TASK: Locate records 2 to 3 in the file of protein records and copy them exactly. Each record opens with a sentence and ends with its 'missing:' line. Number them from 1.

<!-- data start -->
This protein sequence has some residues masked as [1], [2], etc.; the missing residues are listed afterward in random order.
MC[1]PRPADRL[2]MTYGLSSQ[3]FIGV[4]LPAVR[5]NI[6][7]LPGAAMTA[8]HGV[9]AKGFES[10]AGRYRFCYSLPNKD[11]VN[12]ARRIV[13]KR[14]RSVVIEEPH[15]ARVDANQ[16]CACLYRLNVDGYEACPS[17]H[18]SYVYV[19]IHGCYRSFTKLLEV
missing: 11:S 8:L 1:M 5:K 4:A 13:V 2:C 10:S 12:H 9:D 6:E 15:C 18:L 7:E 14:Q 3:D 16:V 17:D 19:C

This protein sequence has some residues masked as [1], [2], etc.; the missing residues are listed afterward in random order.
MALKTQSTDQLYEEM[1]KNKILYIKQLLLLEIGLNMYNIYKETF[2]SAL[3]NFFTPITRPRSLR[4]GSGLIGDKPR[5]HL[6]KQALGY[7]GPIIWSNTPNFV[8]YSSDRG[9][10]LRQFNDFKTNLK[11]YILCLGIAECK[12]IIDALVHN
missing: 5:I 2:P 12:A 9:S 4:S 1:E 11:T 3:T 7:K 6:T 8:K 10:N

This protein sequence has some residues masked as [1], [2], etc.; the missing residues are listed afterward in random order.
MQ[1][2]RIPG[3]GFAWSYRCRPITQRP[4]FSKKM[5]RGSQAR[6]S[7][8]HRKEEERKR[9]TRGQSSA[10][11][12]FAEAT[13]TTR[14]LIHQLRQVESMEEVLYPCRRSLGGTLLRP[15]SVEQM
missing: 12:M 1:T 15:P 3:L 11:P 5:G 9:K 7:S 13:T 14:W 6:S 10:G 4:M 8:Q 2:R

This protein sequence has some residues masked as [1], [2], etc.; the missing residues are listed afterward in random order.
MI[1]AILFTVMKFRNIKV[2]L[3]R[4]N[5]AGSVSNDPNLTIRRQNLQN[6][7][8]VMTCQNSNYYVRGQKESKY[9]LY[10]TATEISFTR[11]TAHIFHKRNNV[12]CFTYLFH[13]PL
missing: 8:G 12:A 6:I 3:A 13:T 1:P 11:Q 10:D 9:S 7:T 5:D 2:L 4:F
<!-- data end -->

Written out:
This protein sequence has some residues masked as [1], [2], etc.; the missing residues are listed afterward in random order.
MALKTQSTDQLYEEM[1]KNKILYIKQLLLLEIGLNMYNIYKETF[2]SAL[3]NFFTPITRPRSLR[4]GSGLIGDKPR[5]HL[6]KQALGY[7]GPIIWSNTPNFV[8]YSSDRG[9][10]LRQFNDFKTNLK[11]YILCLGIAECK[12]IIDALVHN
missing: 5:I 2:P 12:A 9:S 4:S 1:E 11:T 3:T 7:K 6:T 8:K 10:N

This protein sequence has some residues masked as [1], [2], etc.; the missing residues are listed afterward in random order.
MQ[1][2]RIPG[3]GFAWSYRCRPITQRP[4]FSKKM[5]RGSQAR[6]S[7][8]HRKEEERKR[9]TRGQSSA[10][11][12]FAEAT[13]TTR[14]LIHQLRQVESMEEVLYPCRRSLGGTLLRP[15]SVEQM
missing: 12:M 1:T 15:P 3:L 11:P 5:G 9:K 7:S 13:T 14:W 6:S 10:G 4:M 8:Q 2:R